For the rest of the day, I sat on this bed, in this room, strapped to this monitor in complete denial thinking they won’t deliver my baby today, they’re just giving me worst case scenario! I’ll go home and she’ll be break dancing in my belly again in no time. Later, I was told that they were not sure if they were going to deliver her, as doctors could not come to a final decision. Leave her in the womb and hope she will improve or bring her out and let science take over?
We’d been set on the name Connie for a while now. So pretty. My sister Ruby was to be my birthing partner. She was told she was all good to go home that evening as it was unlikely they were going to deliver Connie that night. She got home after a long drive in the pouring rain, but before she could put on her pyjamas, Jim phoned her to come straight back! They decided to get Connie out by c-section that night. After hours and hours of waiting, the night shift doctor came in to the room, intoduced himself, rubbed his hands togther and said “we are going to deliver you baby in half an hour”.
I have two big fears in life, being paralysed, and being cut open (cringes). Well, I was going to have to endure both. Connie was breach and her heart rate was dangerously low now, I didn’t care how they got her out, I just wanted my baby girl safe. Severe anxiety took over. I shook and sweated uncontrollably. Wow, my baby girl is coming, my baby girl is coming two months earlier than she should be! I hadn’t been to an antenatal class, I hadn’t researched breast feeding, none of the thing you’re suppose to have done! However, through the sheer panic I remember finding it hilarious that Ruby had to scrub in and wear crocs into theatre.
After a spinal injection, everything went numb. All I felt was fear that my baby girl wasn’t going to make it. The doctors and nurses seemed tense, and I felt a sense of urgency in the room that frightned me. Before I knew it, I heard a teenie, tiny cry. So beautiful and delicate.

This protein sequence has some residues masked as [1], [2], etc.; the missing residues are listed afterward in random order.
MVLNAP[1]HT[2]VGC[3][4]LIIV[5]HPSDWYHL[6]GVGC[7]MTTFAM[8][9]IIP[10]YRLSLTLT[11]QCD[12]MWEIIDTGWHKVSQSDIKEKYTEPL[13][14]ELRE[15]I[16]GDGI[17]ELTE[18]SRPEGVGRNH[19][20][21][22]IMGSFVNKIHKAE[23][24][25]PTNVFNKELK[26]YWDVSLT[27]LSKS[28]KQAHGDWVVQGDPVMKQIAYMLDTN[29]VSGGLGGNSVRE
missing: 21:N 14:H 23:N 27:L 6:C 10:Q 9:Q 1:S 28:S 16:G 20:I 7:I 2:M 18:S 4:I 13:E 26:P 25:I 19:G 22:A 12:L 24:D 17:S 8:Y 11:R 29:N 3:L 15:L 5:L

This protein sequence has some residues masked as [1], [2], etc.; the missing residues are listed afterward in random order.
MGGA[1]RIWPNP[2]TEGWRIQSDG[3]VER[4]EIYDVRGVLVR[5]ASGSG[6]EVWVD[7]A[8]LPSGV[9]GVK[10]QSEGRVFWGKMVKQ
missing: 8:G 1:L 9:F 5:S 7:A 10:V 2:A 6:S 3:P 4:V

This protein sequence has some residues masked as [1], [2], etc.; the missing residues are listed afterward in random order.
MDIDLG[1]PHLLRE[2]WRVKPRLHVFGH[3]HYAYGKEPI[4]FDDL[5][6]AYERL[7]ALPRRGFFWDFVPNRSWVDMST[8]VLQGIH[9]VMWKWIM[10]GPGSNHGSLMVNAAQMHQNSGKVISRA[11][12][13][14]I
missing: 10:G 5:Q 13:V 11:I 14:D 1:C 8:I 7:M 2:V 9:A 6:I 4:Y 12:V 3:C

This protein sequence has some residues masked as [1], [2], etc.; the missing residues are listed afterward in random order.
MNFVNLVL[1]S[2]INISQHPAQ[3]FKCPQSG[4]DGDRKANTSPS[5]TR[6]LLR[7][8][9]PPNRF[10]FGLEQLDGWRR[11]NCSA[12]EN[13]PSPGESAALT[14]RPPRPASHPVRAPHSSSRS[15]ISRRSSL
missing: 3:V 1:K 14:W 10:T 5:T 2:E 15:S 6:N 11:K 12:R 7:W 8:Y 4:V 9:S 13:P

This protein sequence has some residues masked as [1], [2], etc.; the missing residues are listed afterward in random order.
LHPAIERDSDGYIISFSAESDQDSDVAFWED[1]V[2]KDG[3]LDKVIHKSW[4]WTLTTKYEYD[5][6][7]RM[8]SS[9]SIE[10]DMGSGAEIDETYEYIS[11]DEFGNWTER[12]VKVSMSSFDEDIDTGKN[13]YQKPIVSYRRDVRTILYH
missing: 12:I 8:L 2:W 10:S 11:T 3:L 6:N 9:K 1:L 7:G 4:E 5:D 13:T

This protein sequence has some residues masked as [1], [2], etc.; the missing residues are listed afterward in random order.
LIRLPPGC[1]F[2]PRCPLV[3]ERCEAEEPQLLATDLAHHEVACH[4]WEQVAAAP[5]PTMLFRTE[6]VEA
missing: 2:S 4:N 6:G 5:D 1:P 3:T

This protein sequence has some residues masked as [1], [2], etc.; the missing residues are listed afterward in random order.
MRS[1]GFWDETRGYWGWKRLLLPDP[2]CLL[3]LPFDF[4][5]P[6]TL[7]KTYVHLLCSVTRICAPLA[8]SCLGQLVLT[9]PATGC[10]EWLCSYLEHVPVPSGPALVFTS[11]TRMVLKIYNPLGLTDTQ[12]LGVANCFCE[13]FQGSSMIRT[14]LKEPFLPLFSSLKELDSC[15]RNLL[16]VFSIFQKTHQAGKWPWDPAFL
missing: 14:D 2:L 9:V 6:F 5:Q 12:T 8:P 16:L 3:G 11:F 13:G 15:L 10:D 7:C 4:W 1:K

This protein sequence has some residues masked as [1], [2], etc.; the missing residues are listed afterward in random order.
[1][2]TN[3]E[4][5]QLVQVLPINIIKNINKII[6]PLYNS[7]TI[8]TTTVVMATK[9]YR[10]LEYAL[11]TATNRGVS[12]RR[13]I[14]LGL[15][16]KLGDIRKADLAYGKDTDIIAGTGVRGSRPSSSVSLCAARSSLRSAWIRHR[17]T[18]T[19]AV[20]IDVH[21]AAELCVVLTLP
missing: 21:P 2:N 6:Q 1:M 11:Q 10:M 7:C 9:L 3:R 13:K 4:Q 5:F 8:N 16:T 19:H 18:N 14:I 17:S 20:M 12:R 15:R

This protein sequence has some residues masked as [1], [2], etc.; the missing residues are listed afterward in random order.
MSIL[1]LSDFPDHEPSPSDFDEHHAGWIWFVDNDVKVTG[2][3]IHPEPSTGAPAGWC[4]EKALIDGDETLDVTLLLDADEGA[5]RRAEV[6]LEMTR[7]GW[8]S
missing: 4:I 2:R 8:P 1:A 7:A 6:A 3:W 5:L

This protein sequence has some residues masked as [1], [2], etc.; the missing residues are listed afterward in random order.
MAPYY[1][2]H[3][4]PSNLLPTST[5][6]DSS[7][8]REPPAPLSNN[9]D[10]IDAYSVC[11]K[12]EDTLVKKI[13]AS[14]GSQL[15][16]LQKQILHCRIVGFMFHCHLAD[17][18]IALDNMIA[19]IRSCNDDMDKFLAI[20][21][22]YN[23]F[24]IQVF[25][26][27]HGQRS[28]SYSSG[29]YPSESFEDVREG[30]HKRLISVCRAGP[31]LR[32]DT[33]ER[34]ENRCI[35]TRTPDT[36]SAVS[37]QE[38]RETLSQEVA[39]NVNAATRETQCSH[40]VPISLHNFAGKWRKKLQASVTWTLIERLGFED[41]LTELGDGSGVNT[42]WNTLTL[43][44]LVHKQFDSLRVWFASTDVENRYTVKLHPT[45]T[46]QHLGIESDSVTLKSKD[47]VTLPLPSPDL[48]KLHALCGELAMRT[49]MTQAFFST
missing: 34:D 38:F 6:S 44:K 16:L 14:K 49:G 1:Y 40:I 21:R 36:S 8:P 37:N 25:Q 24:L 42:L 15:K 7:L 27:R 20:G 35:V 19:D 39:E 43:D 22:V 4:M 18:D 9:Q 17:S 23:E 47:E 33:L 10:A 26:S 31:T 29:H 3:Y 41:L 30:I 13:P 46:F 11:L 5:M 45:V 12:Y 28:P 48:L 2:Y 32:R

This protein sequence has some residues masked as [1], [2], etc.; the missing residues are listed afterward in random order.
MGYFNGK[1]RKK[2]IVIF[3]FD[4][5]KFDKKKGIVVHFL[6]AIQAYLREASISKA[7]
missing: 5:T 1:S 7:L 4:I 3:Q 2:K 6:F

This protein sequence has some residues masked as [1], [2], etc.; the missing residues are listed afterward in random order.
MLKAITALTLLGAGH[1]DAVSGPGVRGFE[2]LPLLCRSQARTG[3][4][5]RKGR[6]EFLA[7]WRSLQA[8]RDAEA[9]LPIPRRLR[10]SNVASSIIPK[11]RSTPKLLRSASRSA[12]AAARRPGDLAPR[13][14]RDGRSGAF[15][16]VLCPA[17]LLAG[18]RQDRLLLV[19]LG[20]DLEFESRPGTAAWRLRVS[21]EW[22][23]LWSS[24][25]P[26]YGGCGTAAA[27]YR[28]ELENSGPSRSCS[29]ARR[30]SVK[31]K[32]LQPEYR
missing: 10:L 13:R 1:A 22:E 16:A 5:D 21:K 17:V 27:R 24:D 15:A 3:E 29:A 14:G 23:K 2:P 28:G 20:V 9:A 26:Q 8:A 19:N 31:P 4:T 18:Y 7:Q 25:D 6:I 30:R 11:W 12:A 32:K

They handed her to me so I could kiss her. She had a little pink chubby face, they’d popped the tiniest hat on her precious little head. A lady came over. She inroduced herself and told me she was going to take care of my baby. I trusted her immediately. Ruby was fantatsic and managed to keep me as calm as possible during this.
I was taken to recovery whilst Connie was taken away to the neonatal unit. I was told I could see her any time I wanted. At this moment I was more worried about the fact that I could touch my legs, but I couldn’t feel them! I was so overwhelmed and in shock I don’t think I really knew what was happening. After a couple of hours of rest, I asked to see my girl. I needed to be with her, yet I was terrified of forming any sort of bond in case she didn’t make it. A midwife took me in a wheelchair to the neonatal unit. There were three rooms. One room, I called the “serious” room, formally known as ‘intensive care’. The nurses wore dark blue. This room was dark, small, and quiet. Apart from the sound of beeping machines and the tiny wince of a newborn cry from one of the incubators every now and then, you could hear a pin drop. The second room I called the “getting better” room. The nurses wore pale blue. Somehow this made me feel that if you were in this room you was definitely going to be ok! It seemed brighter and bigger. And the third room, the “nursery” room. The nurses in here wore pink! Babies in here were getting ready to go home.